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Paper, scissors and glue to turn a writer into an artist

It was only towards the end of his life, with his health failing, that Wolf Mankowitz decided to ditch the pen, and take up scissors à la Matisse

    Playwright, novelist, producer, the man writer Anthony Burgess called “a sort of East End Joyce”, Wolf Mankowitz is back as never seen before.

    From today, Lorfords Antiques in Chelsea is exhibiting 45 Dada-inspired collage works made by this late stalwart of post-war British culture. A Cambridge graduate who studied English under F R Leavis, Mankowitz was everything from chat show host to (unbeknown to him) a suspected Soviet spy. Novels, short stories, biographies, film scripts including the draft for the first James Bond film, Dr No — words just poured out of this East End Jew, who (as the Daily Telegraph put it in his obituary) “helped to lighten the gloomy post-war years”.

    It was only towards the end of his life, with his health failing, that Mankowitz decided to ditch the pen, and take up scissors à la Matisse.

    As one of the writer’s sons Daniel, an antiques dealer, tells me from his flat on a smart West London street, where every spare inch of space is currently taken up by Mankowitz père’s artworks in the run-up to the auction, collage was his father’s “way of expressing his cultural intellect through art, without being an artist”.

    The collages were rediscovered last year, after Daniel set out to organise his father’s vast archive, which had languished in storage for years. It was here that he stumbled across these forgotten works. “I thought, ‘Christ, they’re powerful images,’” says Daniel.

    As for the archive, which contained every press cutting about his father’s work from the late 1940s onwards, as well as hundreds of manuscripts, letters and diaries, it joined the Gutenberg Bibles, Ezra Pound manuscripts et al at Yale University’s Beinecke Rare Book and Manuscript Library last year.

    Mankowitz once joked that, “Making collages is so much easier than writing. The only physical suffering is the battle with glue. With writing, the idea comes first, followed by long, hard work. I can give a collage its meaning after it’s done, with an insane caption”.

    Those “insane” captions (Homage to Thatcher anyone?) are all part of the fun of these colourful, playful artworks. Construction attacked by aubergines (1994), is as brilliantly bizarre as its name: a kind of constructivist montage of black geometric shapes “attacked” by phallic vegetables.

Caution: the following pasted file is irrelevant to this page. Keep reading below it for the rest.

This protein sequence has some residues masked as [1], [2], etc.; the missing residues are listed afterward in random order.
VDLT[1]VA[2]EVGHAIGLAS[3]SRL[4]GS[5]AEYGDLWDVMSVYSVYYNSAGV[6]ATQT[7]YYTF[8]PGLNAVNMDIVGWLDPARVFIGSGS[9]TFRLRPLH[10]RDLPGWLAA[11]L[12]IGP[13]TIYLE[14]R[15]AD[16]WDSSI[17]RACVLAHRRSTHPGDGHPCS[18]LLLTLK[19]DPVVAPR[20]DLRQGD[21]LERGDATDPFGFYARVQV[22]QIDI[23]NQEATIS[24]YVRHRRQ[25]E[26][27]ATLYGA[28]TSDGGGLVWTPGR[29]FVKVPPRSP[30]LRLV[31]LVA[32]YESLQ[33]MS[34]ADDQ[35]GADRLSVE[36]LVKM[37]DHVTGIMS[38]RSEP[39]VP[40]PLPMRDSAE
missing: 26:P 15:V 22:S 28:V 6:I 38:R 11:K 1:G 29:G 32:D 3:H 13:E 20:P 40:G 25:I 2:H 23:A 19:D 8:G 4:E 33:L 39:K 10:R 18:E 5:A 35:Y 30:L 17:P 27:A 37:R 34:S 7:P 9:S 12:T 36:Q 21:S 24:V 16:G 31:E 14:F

In Homage to Salman (Rushdie, presumably), images of a woman in a niqab and a headline reading “THERE IS NO GOD BUT ALLAH” clash with a pair of bare legs, guerrilla fighters and… a building site.

    Shocking Case presents a landscape of mountains, the odd bit of lingerie floating about, and a golf ball disguised as the moon.

    These are pure attacks on logic and expectation, in true Surrealist and Dadaist spirit.

    The work is particularly indebted to Hannah Höch, a key member of the Dada Berlin group during the Weimar years, and one of the original proponents of using disparate, unrelated photographic elements, in order to make collages that might yield unexpected, insightful observations.

    For Mankowitz, Dadaism was a force “for all who are tired of the expected and weary with the established”, a movement that is “undatable and ongoing”.

    Salut André Breton pays homage to the author of the Surrealist Manifesto himself: a December 1926 newspaper screams “La REVOLUTION SURREALISTE” and there’s Sigmund Freud’s letter to the Frenchman about his work Communicating Vessels, in which Breton lays down the theories of Surrealism.

    Add in a map of Russia, coloured in pink crayon (in 1938, Breton and Trotsky co-wrote a Manifesto for an Independent Revolutionary Art).

    Mankowitz’s last book, Exquisite Cadaver (1990), was even named after a 1920s Surrealist art game, played by Breton, Jacques Prévert and others.

    Other collages are more sobering, like Train to Dachau, with elements like spare musical notes, and Jewish names on a memorial plaque. Its blue-and-white stripes inevitably recall Israel’s flag.

    Although not religious, Mankowitz was fiercely proud of his heritage, and a staunch supporter of the Jewish state. One of Daniel’s childhood memories, in fact, is of Israeli war hero Moshe Dayan’s daughter Yael climbing a “huge tree” in the family home in Sussex.

    Daniel hopes that his father’s prodigious body of work, which has largely been ignored since his death in 1998, will one day resurface in the public eye.

    As for his artworks: “We know that it would be so funny, he would be so tickled, wherever he is, that somebody would buy his work. He would love it.

    “He had a great sense of humour, [about] the irony of life”, says Daniel, before adding mischievously: “If his children can make a little money out of the art he did for fun, then ‘Happy day!’”

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